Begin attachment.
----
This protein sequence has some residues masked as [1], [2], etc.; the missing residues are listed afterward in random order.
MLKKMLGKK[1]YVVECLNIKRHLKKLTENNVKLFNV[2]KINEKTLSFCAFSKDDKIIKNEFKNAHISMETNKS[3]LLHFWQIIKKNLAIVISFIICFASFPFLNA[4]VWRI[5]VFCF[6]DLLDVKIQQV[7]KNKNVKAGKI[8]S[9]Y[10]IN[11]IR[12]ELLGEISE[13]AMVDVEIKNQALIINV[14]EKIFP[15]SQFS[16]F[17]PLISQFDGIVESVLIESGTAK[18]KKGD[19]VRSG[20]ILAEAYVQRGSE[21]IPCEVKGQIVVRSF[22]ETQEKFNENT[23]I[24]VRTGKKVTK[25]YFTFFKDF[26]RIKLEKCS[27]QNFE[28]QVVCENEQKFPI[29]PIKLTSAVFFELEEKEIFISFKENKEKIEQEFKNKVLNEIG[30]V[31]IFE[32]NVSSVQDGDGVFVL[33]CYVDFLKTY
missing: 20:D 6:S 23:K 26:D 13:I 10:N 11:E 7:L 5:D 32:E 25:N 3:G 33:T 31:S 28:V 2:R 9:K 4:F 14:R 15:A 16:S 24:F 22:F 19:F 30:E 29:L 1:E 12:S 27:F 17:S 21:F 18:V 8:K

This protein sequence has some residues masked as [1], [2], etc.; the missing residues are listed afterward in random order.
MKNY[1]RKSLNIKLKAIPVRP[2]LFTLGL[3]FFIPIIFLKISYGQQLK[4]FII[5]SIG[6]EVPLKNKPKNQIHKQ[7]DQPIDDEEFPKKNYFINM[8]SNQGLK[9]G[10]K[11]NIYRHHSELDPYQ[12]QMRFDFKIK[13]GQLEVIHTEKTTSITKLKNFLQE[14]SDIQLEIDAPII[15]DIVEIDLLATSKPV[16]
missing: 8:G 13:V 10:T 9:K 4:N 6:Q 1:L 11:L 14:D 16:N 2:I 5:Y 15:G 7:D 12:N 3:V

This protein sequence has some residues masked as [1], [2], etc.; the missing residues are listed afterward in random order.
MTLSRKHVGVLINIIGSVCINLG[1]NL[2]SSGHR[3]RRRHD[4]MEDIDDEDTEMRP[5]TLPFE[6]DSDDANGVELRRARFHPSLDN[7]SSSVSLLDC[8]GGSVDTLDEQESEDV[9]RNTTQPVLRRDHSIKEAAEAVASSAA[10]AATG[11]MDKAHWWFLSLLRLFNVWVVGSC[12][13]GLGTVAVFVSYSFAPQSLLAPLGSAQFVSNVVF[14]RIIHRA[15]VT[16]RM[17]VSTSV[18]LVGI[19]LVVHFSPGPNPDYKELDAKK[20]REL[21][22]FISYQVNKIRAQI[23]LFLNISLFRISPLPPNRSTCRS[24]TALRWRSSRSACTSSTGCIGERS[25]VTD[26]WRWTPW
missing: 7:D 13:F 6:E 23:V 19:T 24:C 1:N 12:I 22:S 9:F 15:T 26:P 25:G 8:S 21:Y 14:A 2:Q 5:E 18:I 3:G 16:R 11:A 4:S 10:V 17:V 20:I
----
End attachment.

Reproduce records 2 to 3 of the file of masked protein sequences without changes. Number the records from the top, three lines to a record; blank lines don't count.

This protein sequence has some residues masked as [1], [2], etc.; the missing residues are listed afterward in random order.
MKNY[1]RKSLNIKLKAIPVRP[2]LFTLGL[3]FFIPIIFLKISYGQQLK[4]FII[5]SIG[6]EVPLKNKPKNQIHKQ[7]DQPIDDEEFPKKNYFINM[8]SNQGLK[9]G[10]K[11]NIYRHHSELDPYQ[12]QMRFDFKIK[13]GQLEVIHTEKTTSITKLKNFLQE[14]SDIQLEIDAPII[15]DIVEIDLLATSKPV[16]
missing: 8:G 13:V 10:T 9:K 4:N 6:Q 1:L 11:L 14:D 16:N 2:I 5:Y 15:G 7:D 12:N 3:V

This protein sequence has some residues masked as [1], [2], etc.; the missing residues are listed afterward in random order.
MTLSRKHVGVLINIIGSVCINLG[1]NL[2]SSGHR[3]RRRHD[4]MEDIDDEDTEMRP[5]TLPFE[6]DSDDANGVELRRARFHPSLDN[7]SSSVSLLDC[8]GGSVDTLDEQESEDV[9]RNTTQPVLRRDHSIKEAAEAVASSAA[10]AATG[11]MDKAHWWFLSLLRLFNVWVVGSC[12][13]GLGTVAVFVSYSFAPQSLLAPLGSAQFVSNVVF[14]RIIHRA[15]VT[16]RM[17]VSTSV[18]LVGI[19]LVVHFSPGPNPDYKELDAKK[20]REL[21][22]FISYQVNKIRAQI[23]LFLNISLFRISPLPPNRSTCRS[24]TALRWRSSRSACTSSTGCIGERS[25]VTD[26]WRWTPW
missing: 7:D 13:F 6:E 23:V 19:T 24:C 1:N 12:I 22:S 9:F 15:T 26:P 25:G 8:S 21:Y 14:A 2:Q 5:E 18:I 3:G 16:R 11:A 4:S 10:V 17:V 20:I